|Secretions||The secretions of exocrine glands are enzymes, mucins, ions, water, etc.||The secretions of endocrine glands are hormones.|
|Target site||The target sites of the gland are located close to the exocrine gland.||The target sites of the endocrine glands are present away from the gland.|
|Response||Exocrine glands usually show rapid response as the secretions are released directly into the target organs.||Endocrine glands exhibit delayed response as the secretions need to be transported to the site of action.|
|Types||Exocrine glands can be differentiated into different types like unicellular and multicellular exocrine glands, merocrine, apocrine and holocrine glands, etc.||Endocrine glands are of three distinct types; trabecular type, follicular type, and disseminated type.|
|Function||Exocrine glands monitor the short-term activities and functions of the target organs.||Endocrine glands control the overall structure, growth, and development of the target organs.|
|Examples||Some examples of exocrine glands include the sweat gland, liver, pancreatic acini, salivary glands, mammary glands, etc.||Some examples of endocrine glands are the adrenal gland, pituitary gland, ovaries, thyroid gland, etc.|
Examples of Exocrine Glands
- The liver is the largest exocrine gland in the body which is responsible for the metabolism of most biomolecules.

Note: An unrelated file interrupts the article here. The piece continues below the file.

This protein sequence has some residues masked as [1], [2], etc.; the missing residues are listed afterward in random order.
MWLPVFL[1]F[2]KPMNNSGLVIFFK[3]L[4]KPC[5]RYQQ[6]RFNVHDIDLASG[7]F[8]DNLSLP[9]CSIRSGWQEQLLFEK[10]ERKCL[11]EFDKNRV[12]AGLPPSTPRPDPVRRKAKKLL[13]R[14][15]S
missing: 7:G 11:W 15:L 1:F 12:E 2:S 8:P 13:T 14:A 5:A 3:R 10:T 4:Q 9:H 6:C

- The liver occurs in the upper quadrant of the abdomen and is considered a part of the digestive system.
- The most important function of the liver is the breakdown of fat by the secretion of bile juice that contains bile acids and cholesterol.
- The liver is composed of specialized tissue made up of hepatocytes that are arranged in certain patterns within the gland.
- The bile juice secreted by the liver is transported through the common bile duct into the gall bladder before passing to the stomach.
- There are three types of salivary glands occurring in human beings; parotid glands, submandibular glands, and sublingual glands.
- The glands occur within the buccal cavity and secrete about 1 to 1.5 liters of saliva every day.
- Saliva produced by these glands contains amylase, which helps in the digestion of carbohydrates into their monomeric forms.
- The enzyme produced by the glands is transported to the mouth by means of different ducts.